US university to send ‘Gypsy Girl’ mosaic pieces to Turkey on Nov. 26: Minister
Twelve ancient Zeugma mosaic pieces looted during illegal excavations in Turkey’s southeastern province of Gaziantep nearly 50 years ago will be returned to the country from the U.S. on Nov. 26, Culture and Tourism Minister Mehmet Nuri Ersoy said on Nov. 19.
“I am happy to share the information that the pieces of the Gypsy Girl mosaic held at the Ohio Bowling Green State University will return to Gaziantep at the end of this month,” Ersoy said in a statement.
The 12 pieces are currently being displayed at the Bowling Green State University (BGSU) in Ohio. The BGSU purchased the pieces for $35,000 in 1965 from antiquities dealer Peter Marks at the Peter Marks Works of Art, a now-shuttered New York gallery. The pieces were eventually restored and installed under thick protective glass in the floor of the Wolfe Center for the Arts at the university, which opened in 2012.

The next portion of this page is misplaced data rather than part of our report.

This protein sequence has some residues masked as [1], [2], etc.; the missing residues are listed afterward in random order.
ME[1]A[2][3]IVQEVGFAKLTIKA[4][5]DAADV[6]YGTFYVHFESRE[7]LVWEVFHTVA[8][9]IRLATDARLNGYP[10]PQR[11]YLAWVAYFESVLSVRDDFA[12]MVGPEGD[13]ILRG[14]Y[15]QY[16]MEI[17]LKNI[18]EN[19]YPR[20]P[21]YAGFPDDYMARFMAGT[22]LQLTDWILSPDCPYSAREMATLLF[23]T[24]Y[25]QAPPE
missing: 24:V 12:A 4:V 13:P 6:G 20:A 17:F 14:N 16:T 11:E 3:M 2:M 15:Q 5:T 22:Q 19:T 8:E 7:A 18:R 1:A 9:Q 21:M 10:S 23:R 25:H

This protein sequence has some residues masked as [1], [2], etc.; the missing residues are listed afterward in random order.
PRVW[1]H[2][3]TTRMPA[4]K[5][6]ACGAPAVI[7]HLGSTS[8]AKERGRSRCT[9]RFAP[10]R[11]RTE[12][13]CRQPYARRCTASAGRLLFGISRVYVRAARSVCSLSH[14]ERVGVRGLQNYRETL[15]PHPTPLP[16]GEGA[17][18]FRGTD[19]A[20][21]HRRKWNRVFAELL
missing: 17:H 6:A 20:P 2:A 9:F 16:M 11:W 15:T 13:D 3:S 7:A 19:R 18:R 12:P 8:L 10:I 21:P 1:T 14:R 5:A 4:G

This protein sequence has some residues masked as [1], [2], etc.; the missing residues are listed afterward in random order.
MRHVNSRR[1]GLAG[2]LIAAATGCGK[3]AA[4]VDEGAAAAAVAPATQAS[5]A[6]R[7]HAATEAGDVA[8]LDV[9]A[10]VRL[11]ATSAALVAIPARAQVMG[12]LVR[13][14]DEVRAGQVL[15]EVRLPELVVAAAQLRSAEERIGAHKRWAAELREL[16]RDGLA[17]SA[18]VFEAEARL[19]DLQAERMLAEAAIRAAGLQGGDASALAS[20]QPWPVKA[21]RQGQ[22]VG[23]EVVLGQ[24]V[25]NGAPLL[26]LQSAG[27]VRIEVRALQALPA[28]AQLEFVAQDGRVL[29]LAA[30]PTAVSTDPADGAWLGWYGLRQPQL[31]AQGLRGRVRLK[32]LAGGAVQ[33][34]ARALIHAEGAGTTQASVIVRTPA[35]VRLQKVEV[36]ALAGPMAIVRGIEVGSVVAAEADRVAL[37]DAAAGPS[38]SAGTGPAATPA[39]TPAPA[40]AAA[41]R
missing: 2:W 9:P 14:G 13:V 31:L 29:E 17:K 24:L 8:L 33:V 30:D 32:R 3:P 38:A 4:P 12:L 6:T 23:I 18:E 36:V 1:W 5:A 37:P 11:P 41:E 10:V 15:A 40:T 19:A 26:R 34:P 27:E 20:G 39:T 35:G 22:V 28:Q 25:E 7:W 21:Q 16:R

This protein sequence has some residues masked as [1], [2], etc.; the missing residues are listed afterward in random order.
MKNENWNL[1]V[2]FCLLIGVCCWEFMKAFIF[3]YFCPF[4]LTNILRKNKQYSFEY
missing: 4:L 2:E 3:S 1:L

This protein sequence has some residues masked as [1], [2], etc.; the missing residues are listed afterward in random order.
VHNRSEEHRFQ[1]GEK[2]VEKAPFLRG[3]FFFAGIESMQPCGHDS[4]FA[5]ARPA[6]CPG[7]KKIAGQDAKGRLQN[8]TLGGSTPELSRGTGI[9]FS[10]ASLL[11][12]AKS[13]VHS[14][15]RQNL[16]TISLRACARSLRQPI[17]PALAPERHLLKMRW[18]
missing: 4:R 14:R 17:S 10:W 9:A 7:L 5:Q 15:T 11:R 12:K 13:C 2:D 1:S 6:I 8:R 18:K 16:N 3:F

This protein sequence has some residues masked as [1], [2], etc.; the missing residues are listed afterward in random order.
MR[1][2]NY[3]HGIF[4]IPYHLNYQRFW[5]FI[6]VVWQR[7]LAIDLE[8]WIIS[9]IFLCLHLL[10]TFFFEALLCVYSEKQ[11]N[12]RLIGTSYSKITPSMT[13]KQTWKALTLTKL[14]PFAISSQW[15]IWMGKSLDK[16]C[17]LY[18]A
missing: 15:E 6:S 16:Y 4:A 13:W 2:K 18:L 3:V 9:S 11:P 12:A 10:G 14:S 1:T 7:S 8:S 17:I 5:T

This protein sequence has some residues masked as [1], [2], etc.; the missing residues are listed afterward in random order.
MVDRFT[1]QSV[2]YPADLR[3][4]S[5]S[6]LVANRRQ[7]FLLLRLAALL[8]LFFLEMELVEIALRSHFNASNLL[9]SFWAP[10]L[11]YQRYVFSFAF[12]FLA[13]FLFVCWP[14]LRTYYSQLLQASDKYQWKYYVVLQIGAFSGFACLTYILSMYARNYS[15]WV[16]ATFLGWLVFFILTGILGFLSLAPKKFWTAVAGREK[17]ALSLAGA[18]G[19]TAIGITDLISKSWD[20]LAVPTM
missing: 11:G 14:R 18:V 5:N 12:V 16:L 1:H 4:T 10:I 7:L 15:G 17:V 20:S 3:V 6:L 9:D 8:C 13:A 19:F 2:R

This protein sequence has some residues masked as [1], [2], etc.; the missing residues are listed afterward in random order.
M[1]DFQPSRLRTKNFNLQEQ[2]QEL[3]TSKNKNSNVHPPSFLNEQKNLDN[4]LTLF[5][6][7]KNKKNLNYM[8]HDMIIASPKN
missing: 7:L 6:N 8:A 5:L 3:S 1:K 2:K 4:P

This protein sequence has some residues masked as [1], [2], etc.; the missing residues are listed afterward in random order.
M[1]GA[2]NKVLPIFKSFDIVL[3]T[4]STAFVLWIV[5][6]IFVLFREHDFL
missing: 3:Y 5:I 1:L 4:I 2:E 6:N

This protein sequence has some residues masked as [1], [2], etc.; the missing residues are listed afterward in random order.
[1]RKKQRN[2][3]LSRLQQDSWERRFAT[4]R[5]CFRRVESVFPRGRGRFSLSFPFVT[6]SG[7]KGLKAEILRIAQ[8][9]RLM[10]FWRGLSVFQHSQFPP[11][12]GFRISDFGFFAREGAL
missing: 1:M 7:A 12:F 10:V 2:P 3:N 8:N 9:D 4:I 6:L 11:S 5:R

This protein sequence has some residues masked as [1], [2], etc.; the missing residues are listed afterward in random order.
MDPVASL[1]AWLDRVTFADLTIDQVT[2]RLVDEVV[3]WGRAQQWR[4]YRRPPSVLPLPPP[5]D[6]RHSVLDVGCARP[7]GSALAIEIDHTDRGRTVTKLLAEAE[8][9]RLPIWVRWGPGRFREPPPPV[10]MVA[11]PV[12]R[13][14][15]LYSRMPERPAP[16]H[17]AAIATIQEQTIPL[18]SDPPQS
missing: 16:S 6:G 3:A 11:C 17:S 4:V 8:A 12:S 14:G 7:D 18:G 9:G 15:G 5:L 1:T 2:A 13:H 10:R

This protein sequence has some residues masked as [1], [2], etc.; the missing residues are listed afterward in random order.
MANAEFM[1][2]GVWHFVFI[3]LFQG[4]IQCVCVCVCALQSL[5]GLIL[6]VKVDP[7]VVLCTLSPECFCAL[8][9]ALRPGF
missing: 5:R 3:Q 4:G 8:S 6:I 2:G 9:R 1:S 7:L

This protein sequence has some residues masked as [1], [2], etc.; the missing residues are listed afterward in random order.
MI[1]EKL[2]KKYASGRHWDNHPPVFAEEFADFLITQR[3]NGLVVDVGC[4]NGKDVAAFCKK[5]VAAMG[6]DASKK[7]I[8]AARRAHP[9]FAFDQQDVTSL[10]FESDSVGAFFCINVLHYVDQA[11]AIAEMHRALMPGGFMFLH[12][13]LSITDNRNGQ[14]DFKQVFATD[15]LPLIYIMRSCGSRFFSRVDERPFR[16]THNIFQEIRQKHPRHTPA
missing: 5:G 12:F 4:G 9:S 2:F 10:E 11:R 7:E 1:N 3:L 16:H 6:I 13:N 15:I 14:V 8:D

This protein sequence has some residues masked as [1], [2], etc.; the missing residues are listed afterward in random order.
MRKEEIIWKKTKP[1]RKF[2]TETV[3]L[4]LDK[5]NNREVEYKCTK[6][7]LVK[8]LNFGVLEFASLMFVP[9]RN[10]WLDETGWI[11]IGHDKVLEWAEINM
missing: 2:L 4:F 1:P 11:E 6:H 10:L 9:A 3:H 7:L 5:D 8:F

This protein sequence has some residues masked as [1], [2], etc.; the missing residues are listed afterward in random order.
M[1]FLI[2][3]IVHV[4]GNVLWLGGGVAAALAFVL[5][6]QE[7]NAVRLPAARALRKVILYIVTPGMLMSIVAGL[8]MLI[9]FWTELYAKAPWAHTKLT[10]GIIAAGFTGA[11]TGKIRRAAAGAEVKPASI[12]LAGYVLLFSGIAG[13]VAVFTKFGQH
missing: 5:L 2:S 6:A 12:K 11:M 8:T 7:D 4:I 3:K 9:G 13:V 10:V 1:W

In May, the BGSU signed an agreement with the Turkish culture and tourism ministry at the time to return the ancient pieces. BGSU President Rodney Rogers, during the signing ceremony, said they took it as a legal and ethical duty to return the tile fragments to Turkey.
Since then, Turkish authorities have been in continuous contact with the BGSU for the relevant returning procedures to take place.
The “Gypsy Girl” mosaic is considered to be the most important artifact of the Zeugma Mosaic Museum in Gaziantep – the world’s biggest mosaic museum which opened in 2011.
The museum covers an area of 30,000 square meters and includes three different buildings, which have five seminar and conference rooms, administrative units, a library and exhibition fields. According to officials, the first question visitors ask is about the Gypsy Girl mosaic.
The mosaic is displayed in a special section on the museum’s second floor.